We were very lucky. Dad began at-home hospice care in April. It is not a bad thing. The hospice people have reduced his medications dramatically. It may make it more difficult to prolong his life an extra couple of weeks or a month, but he is now more alert and energetic and he can, to some extent, enjoy what days remain. For him, though, enjoyment these days is mostly a bingo game. Or an outing to Costco, his favorite store on the planet, to sample foods and drive the electric cart while picking up household supplies. On Friday, when I see him for the first time in two months, he looks hunched over, but more steady on his legs than before. He hugs me close. "Are you excited about tonight?" I say. "Because I am." "I'm excited to be with my son."

 Game day There are moments when I think this has become an exceptionally bad idea. He doesn't sound nearly as excited as I feel. His vision is so impaired now that when he squeezes lemon into his Diet Coke at lunch, he misses the glass by a couple of inches. His hearing is so impaired, he asks for repetition of almost every statement. If he can't see or hear, how can he enjoy the game? On top of that, I realize you can't account for everything shortly after we leave their apartment. I think I've got everything covered: wheelchair, handicapped parking, covered seats, a portable oxygen tank and the hospice number in case anything goes wrong. But I forgot to pack an umbrella and as we head downtown through miserable Atlanta traffic late Friday afternoon, it starts raining. Hard. Just before we arrive at Turner Field, the rain stops. A cool breeze is actually blowing instead of the humidity that enveloped as we left their apartment. As I wheel him into the stadium, I feel almost the same as I did on that summer afternoon in 1971 when Dad walked me by the hand into the stadium. I feel like everybody's watching us. And I feel an intense pride.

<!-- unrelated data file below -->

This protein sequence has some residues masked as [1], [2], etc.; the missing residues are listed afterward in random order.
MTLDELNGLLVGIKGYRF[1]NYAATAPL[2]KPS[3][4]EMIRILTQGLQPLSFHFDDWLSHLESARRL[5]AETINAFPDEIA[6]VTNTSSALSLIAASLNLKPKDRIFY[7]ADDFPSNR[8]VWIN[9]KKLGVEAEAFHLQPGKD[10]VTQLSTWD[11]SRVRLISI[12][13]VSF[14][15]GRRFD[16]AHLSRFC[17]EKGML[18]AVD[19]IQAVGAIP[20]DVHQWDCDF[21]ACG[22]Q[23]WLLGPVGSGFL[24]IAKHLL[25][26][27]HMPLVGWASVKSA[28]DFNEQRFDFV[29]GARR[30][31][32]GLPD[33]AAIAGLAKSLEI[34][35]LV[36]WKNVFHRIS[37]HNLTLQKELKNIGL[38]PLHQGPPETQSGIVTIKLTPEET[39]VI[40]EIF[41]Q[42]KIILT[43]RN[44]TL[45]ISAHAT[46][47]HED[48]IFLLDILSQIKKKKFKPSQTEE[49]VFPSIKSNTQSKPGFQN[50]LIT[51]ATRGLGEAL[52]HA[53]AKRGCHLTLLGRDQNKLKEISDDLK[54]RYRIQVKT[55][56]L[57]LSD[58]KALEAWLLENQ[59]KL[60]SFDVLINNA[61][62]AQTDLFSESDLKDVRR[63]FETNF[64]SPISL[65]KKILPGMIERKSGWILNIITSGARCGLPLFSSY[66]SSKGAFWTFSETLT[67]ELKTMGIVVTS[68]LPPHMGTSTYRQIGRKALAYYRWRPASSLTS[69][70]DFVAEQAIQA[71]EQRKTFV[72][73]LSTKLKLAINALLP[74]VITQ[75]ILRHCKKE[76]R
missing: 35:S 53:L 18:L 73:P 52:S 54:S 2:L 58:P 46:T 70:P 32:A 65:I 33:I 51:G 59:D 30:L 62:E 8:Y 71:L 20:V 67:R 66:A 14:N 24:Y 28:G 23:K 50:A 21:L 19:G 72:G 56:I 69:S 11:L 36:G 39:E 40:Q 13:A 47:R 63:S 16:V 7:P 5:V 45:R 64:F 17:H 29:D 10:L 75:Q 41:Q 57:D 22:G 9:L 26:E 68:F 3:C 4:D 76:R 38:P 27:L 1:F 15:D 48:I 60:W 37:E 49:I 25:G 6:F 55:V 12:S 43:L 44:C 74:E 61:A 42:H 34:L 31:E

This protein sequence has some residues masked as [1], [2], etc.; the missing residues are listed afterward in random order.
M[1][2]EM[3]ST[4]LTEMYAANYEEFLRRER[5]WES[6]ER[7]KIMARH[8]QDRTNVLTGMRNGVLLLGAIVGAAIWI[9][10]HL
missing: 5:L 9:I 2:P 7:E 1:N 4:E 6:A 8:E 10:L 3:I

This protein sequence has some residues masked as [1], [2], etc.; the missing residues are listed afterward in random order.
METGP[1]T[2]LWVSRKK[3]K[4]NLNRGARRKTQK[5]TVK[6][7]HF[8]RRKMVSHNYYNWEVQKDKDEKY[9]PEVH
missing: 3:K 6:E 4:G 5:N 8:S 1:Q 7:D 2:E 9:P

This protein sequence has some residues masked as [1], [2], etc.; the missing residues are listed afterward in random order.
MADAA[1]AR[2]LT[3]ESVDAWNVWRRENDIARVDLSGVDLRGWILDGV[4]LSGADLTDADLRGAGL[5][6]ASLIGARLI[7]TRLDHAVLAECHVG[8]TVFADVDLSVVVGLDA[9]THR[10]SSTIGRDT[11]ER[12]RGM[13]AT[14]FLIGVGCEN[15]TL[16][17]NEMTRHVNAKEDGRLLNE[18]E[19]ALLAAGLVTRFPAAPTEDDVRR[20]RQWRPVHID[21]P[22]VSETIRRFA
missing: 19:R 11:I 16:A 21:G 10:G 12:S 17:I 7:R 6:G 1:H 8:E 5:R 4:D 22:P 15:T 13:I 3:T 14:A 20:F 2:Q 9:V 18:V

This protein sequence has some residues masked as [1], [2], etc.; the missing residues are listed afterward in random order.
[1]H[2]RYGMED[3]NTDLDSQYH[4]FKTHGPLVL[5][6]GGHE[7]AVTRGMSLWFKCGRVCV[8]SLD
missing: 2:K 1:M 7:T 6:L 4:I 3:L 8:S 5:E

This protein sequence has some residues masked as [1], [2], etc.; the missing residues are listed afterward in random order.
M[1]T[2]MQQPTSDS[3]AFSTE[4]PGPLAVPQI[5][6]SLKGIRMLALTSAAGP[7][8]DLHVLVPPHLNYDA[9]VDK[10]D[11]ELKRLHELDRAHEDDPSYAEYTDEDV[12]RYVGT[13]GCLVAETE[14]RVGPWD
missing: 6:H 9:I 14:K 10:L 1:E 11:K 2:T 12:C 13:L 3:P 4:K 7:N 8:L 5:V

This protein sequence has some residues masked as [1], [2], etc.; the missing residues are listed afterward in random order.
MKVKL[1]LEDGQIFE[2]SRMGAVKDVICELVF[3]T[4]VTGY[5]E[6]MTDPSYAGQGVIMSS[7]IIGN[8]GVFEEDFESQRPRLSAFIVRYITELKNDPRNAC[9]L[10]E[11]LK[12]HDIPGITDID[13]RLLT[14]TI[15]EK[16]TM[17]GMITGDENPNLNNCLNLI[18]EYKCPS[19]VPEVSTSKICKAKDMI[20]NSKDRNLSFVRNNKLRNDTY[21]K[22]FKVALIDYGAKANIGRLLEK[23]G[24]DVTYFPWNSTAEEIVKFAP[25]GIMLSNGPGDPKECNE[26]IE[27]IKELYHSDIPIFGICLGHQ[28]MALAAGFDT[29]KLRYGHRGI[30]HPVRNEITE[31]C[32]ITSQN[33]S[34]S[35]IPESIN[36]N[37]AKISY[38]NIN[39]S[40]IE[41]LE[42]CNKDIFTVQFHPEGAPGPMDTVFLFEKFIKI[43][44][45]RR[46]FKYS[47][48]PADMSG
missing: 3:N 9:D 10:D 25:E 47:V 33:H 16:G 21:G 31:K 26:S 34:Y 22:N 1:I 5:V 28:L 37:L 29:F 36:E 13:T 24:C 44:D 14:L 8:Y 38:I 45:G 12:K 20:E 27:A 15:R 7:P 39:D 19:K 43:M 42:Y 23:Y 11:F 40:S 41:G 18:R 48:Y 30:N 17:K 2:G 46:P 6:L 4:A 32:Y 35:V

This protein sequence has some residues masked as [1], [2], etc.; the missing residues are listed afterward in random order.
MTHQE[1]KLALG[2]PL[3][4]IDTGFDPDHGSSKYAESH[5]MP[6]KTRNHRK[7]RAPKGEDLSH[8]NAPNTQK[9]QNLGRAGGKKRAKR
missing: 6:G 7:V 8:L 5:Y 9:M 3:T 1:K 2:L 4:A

We take our seats behind home plate. I ask him what he can see, and he says only silhouettes of the players. He can hear the crowd noise, but not the P.A. announcer's lineups. He asks how Scott Feldman, one of his favorites, is doing on rehab. When Michael Young comes to the plate he says, "he's a helluva hitter isn't he?" He asks how that "fella who left for Philadelphia is doing." I say "Cliff Lee? They hardly think about him." I give him brief descriptions of plays, though a lot of time is spent in silence. He looks at a field he could see clearly 40 years ago. I look at my dad and see him as he was 40 years ago.

Tradition takes hold He wants peanuts, just as he always does at the ballpark. I'm a little worried they will frustrate him. Does he have the manual dexterity to crack them? Does he have the vision to separate shell from nut? Are they too salty for somebody whose body retains fluid like a sponge? I get them anyway. He shells and pops them into his mouth like a pro. Nelson Cruz doubles to give the Rangers the lead. "Cruz," he says, "he's a pretty fair hitter, isn't he?" "Yep." "Yep." He goes back to popping peanuts.

I go back to my brief descriptions of plays, leaning in ever closer so he can hear. An inning later, I instinctively lay my head on his shoulder, my arm wrapped around his shoulder. He is still popping peanuts. By the fifth inning, Dad is checking his audible watch. When the inning is over, I ask him if he's ready to go. "Yes," he says. "I think so." On the way out, I notice a photo collage of Atlanta-Fulton County Stadium's history. We stroll by it. The first photo is an aerial shot of the stadium and tiny specks are crawling along the plaza toward the stadium. That image of us walking to the stadium for the first time flashes through my mind vividly all over again. Now, however, it is joined by a new one: Dad and I, together at his last game.

 I wheel him to the car. We listen to a couple of innings on the way back to the apartment. I call mom to let her know we are heading back. "How's he feel?" she says. I repeat the question to my dad. "A, number one," he shouts. Mom and I laugh. I take him home and hug and kiss them both. "Son," he says, "thank you for taking me to the game." No, Dad. Thank you.

Sad News: Sheldon Grant, Father of DMN Baseball Writer Evan Grant, Died Last Night

Evan Grant with his father Sheldon at their last game together. Joey Ivansco/Special Contributor. Photo courtesy of Dallas Morning News.